fi·​an·​cé | \ˌfē-ˌän-ˈsā, fē-ˈän-ˌsā\

Definition of fiancé 

: a man engaged to be married

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Synonyms for fiancé


betrothed, fiancée, intended

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Promises, Promises: The History of Affidavit, Affiance, & Fiancé

Affidavit refers to a written promise, and its Latin roots connect it to another kind of promise in English. It comes from a past tense form of the Latin verb affidare, meaning “to pledge”; in Latin, affidavit translates to “he or she has made a pledge.”

Affidare is also the root of affiance, an archaic English noun meaning “trust, faith, confidence,” “marriage contract or promise,” or a meaning that has completely fallen from use, “close or intimate relationship.” More familiar to modern English speakers is the verb affiance, meaning “to promise in marriage” or “to betroth.” It usually appears as a fancy-sounding participial adjective:

I like to give affianced friends a copy of Rebecca Mead’s book “One Perfect Day,” which exposes the ridiculous wedding industry.
—Mollie Hemingway, The Federalist, 7 October 2014

Affiance came through French to English in the 14th century, and, nearly 500 years later, the related French words fiancé and fiancée were added to English. Etymologically speaking, a fiancé or fiancée is a “promised one.”

Fiancé or fiancée?

People may well be anxious, when referring to their betrothed, to make sure that they use the correct term. So the fact that fiancé and fiancée are pronounced exactly the same may cause some degree of worry and uncertainty. These two words are borrowed directly from French, in which language they have equivalent but gendered meanings: fiancé refers to a man who is engaged to be married, and fiancée refers to a woman. We have, as of this date, no evidence suggesting that the meaning of either word is affected by the gender of the person to whom the fiancé or fiancée is engaged.

Examples of fiancé in a Sentence

Let me introduce my fiancé. couldn't wait to show off her fiancé to all of her relatives

Recent Examples on the Web

Smith’s fiance, Dewayne Poling, and Laing had played on the same men’s slow-pitch softball tournament team. Lorraine Mirabella,, "Capital Gazette staffer Rebecca Smith remembered by family, friends as 'beautiful soul'," 9 July 2018 Barbara is survived by her husband and children, and Joan's husband, Daniel Roy, Andrew's fiance, Holly MacMillan, and 11 grandchildren., "Barbara Ann Vigneau," 7 July 2018 According to his Linked In profile, her fiance is a software engineer. Madeleine Marr, miamiherald, "WSVN-Ch. 7 anchor Belkys Nerey is engaged. Who's the lucky guy?," 30 May 2018 Hill, whose fiance is also an IUPUI graduate, mentors youth basketball players. Matthew Vantryon, Indianapolis Star, "George Hill on IUPUI graduation: 'It’s not about how long it took me, it’s about finishing the job'," 12 May 2018 Griffin and Beatty, her fiance, were baby sitting Cole and his then-7-year-old sister while the children’s mother worked at a McDonald’s where Beatty was the manager, the affidavit states. Becky Jacobs, Post-Tribune, "Crown Point couple charged in death of boy, 4, who found gun in baby sitters' home," 12 June 2018 My fiance’s parents are having a harder time with it. Carolyn Hax, Detroit Free Press, "Parents disapprove of couple’s nontraditional wedding," 5 June 2018 Clermont City Council member Diane Travis will join other bicylists again Wednesday night to take part in a solemn ride to honor cyclists killed or injured on area roads, including her fiance and fellow triathlete, Harry Nickell. Jerry Fallstrom,, "Ride of Silence in Clermont pays tribute to bicyclists killed or injured on the roads," 16 May 2018 The songstress took to Instagram Thursday (June 28) to post an adorable video of herself dancing with friends, including her fiance. Rania Aniftos, Billboard, "Ariana Grande & Pete Davidson Show Off Their Dance Skills in Cute New Video," 28 June 2018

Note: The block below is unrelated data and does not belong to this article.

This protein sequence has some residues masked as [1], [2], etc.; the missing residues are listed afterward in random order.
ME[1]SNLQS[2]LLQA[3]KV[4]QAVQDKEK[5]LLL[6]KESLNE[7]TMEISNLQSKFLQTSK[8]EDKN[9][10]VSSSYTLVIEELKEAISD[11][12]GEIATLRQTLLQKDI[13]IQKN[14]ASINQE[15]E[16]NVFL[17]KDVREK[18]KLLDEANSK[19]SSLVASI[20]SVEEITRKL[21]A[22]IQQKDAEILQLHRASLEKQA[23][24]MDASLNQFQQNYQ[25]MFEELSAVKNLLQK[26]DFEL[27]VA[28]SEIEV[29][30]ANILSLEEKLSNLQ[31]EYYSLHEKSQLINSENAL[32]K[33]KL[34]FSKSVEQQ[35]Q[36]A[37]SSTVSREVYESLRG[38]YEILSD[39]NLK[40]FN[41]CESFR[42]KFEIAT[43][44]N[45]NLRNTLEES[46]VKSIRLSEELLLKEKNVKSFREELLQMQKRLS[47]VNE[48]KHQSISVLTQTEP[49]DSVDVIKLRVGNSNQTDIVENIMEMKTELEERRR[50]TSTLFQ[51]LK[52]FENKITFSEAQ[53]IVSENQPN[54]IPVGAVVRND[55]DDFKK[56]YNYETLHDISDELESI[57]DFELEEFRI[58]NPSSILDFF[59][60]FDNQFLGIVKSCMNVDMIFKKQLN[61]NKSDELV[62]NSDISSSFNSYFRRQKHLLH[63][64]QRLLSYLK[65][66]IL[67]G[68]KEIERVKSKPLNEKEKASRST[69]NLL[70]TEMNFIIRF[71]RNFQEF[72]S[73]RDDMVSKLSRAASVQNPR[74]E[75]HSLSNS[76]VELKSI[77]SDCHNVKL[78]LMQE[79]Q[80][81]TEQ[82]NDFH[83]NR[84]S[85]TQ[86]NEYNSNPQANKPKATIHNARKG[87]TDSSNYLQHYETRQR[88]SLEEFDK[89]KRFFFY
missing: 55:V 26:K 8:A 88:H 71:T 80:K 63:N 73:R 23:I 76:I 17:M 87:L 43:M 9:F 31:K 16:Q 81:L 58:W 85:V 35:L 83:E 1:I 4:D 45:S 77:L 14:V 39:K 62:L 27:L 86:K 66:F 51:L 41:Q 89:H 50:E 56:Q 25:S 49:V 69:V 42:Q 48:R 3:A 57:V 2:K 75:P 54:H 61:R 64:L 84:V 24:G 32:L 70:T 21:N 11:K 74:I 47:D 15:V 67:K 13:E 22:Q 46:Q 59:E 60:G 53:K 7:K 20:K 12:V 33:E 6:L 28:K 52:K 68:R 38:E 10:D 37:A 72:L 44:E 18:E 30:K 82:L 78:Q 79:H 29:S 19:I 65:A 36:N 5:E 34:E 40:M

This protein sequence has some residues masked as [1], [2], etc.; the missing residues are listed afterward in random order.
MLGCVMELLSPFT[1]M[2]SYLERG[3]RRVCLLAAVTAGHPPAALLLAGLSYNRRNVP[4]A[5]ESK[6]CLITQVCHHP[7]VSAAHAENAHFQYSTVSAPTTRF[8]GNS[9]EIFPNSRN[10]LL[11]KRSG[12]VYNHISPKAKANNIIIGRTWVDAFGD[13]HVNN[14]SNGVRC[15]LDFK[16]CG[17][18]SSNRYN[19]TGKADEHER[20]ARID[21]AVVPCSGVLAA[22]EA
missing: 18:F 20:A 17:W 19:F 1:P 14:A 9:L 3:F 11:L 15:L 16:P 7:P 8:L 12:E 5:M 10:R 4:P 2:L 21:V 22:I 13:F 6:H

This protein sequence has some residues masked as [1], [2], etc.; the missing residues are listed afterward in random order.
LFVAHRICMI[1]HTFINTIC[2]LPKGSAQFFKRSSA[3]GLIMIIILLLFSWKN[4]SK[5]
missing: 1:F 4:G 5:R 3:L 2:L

These example sentences are selected automatically from various online news sources to reflect current usage of the word 'fiancé.' Views expressed in the examples do not represent the opinion of Merriam-Webster or its editors. Send us feedback.

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First Known Use of fiancé

1838, in the meaning defined above

History and Etymology for fiancé

French, from Middle French, from past participle of fiancer to promise, betroth, from Old French fiancier, from fiance promise, trust, from fier to trust, from Vulgar Latin *fidare, alteration of Latin fidere — more at bide

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Last Updated

3 Nov 2018

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Time Traveler for fiancé

The first known use of fiancé was in 1838

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fi·​an·​cé | \ˌfē-ˌän-ˈsā\

Kids Definition of fiancé

: a man that a woman is engaged to be married to

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What made you want to look up fiancé? Please tell us where you read or heard it (including the quote, if possible).


to clear from alleged fault or guilt

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